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Oryxslayer
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« Reply #1285 on: December 07, 2019, 04:03:30 pm »

snip

I knew I was right to give this Surrey Lib-Dem target to them in my model. Conservatives lose in every prompted realistic 2-way matchup. This seat voted fairly hard for remain, and had a Lib-dem base in 2017. It's also an open seat. YouGov has the seat as lean Conservative, but there is a lot of Lib-Dem and Tory crossover, and I don't need to repeat myself on how every swing model, even YouGov's, unshoots the parties that focus on specific targets rather than the entire board.

Worth noting these are all nearly a week old and date from when Labour was closer to 10 points down on average compared with 6-7 now. Putney could be a Labour lead now and Southport a tie.

Completely agree with you about Guildford and the Lib Dems, though. The rumours on the ground there are, if anything, even more encouraging than they've been in Esher & Walton.

On that subject, the Tories seem to have actually shown up to campaign for the first time in weeks. I spotted two or three new Tory lawn signs this evening, still outnumbered by Lib Dems, though - and this is in the *suuuuper* Tory part of the ward (Cobham). My partner went to an even in Walton today with Gina Miller and the actor Hugh Grant. Said there was great turnout.

It's reached the  point where I would be surprised if Esher & Walton doesn't come in as marginal Raab hold or better for the Lib-Dems next week. Raab has screwed up badly and he's in the part of the country where BoJo's 'Get Brexit Done' can't pull many favors.
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Serenity Now
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« Reply #1286 on: December 07, 2019, 04:14:01 pm »


Crikey, I thought that was your parody interpretation of the article rather than the actual headline. Wink
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parochial boy
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« Reply #1287 on: December 07, 2019, 04:17:50 pm »

Ooh, Putney is the constituency I lived in, a perfectly generic cross-section of what Rich-West-London is like.

Aside from the yummy mummy brigade, I always used to figure that being just over the river from Fulham helped bring in a rather different "young graduate" crowd from what you get in East London; it's also ram full of South Africans, who I imagine are among the more conservative of immigrant groups. The only reason Labour are competitive, Brexit or not, is the massive council estate in Roehampton - plus all the purpose built and ex-council flats near the Common.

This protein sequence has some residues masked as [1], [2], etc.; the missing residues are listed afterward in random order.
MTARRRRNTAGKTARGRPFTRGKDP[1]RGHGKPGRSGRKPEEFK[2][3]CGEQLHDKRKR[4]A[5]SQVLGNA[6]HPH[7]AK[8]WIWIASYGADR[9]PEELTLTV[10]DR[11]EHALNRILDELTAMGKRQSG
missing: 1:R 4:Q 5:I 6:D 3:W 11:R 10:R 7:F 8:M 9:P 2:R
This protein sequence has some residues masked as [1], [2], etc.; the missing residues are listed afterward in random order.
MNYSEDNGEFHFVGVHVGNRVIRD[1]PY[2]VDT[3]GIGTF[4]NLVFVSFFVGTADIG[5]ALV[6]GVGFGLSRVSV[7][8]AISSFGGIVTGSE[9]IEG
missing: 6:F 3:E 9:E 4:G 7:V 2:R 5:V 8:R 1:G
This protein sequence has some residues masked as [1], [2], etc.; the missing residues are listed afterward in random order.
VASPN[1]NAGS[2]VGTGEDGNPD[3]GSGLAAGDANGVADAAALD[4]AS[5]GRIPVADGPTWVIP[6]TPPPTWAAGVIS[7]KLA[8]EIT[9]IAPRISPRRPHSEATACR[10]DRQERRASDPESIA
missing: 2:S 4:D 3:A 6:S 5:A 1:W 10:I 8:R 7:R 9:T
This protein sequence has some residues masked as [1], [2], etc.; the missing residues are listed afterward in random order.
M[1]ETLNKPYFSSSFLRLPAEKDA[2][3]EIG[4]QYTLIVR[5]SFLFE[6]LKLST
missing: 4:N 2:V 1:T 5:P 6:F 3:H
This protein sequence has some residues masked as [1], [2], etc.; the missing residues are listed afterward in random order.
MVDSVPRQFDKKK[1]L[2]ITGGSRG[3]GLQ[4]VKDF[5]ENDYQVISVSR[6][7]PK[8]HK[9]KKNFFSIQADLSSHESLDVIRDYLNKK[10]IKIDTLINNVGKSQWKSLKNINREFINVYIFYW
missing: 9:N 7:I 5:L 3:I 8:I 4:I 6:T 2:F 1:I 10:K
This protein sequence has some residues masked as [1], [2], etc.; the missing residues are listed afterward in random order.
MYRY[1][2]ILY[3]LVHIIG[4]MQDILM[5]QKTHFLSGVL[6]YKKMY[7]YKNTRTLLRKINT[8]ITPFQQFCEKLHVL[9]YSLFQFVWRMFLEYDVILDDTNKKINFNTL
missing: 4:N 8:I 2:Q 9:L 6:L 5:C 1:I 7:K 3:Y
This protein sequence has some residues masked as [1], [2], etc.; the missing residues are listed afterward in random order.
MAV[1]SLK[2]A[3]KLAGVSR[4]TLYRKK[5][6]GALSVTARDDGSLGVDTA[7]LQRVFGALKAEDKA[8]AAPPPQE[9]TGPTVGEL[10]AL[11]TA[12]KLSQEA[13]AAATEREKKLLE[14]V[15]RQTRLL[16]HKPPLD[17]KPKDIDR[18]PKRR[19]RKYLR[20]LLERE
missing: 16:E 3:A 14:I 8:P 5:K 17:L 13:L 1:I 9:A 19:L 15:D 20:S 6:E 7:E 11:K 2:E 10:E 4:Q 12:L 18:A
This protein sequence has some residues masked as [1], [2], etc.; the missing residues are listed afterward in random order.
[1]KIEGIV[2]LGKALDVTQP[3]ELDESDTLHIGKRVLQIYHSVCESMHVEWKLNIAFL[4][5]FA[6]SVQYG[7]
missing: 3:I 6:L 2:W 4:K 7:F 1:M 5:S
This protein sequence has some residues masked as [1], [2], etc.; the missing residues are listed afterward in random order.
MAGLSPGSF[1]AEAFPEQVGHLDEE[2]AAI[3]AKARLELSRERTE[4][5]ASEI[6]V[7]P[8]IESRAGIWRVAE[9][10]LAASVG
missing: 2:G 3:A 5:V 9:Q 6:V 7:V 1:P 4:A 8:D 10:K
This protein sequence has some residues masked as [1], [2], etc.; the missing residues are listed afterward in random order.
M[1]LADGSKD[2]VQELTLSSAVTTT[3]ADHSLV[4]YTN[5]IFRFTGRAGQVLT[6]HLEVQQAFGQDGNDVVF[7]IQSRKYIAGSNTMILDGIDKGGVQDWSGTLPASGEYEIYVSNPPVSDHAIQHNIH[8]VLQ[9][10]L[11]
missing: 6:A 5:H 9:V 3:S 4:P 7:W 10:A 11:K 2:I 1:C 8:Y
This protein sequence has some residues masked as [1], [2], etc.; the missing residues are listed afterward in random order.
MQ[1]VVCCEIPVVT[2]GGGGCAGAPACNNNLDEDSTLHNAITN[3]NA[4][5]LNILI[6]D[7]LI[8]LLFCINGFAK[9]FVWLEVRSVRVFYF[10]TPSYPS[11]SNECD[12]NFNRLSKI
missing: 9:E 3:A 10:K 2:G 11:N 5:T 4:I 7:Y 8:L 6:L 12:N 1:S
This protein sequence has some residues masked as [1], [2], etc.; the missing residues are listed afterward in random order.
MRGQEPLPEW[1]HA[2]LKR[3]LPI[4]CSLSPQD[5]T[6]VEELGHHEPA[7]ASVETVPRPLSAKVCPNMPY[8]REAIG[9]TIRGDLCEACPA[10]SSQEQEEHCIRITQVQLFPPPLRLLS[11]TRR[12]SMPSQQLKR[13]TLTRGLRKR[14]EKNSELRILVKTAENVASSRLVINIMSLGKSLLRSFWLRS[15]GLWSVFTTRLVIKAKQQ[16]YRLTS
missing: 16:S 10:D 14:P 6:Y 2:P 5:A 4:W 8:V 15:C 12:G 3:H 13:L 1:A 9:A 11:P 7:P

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Oryxslayer
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« Reply #1288 on: December 07, 2019, 04:24:18 pm »
« Edited: December 07, 2019, 04:39:16 pm by Oryxslayer »



Deltapoll's national weekend numbers.



YouGov's weekend poll.
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Silent Hunter
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« Reply #1289 on: December 07, 2019, 05:18:30 pm »

Labour's best hope, unless something massively changes, is a large polling error in their favour.
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Justice Blair
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« Reply #1290 on: December 07, 2019, 06:00:23 pm »

Did I miss the beef?
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President Pericles
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« Reply #1291 on: December 07, 2019, 06:21:35 pm »

I'm surprised Anne Milton is doing so badly, I'd have thought a sitting MP would be more competitive. She supports a second referendum I think too. Was she a bad MP?
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DistingFlyer
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« Reply #1292 on: December 07, 2019, 06:42:52 pm »
« Edited: December 07, 2019, 07:01:02 pm by DistingFlyer »

Three-day poll aggregate update (7 Dec):

Cons - 43.4% (-0.1%), 348 MPs (+30)
Lab - 32.8% (-8.3%), 215 MPs (-47)
Lib Dem - 12.4% (+4.8%), 17 MPs (+5)
Nat - 5.3% (+1.7%), 51 MPs (+12)
GP - 2.3% (+0.6%), 1 MP

Overall majority: 46
Overall swing: 4.0% to Cons
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Cassius
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« Reply #1293 on: December 07, 2019, 07:10:19 pm »

I'm surprised Anne Milton is doing so badly, I'd have thought a sitting MP would be more competitive. She supports a second referendum I think too. Was she a bad MP?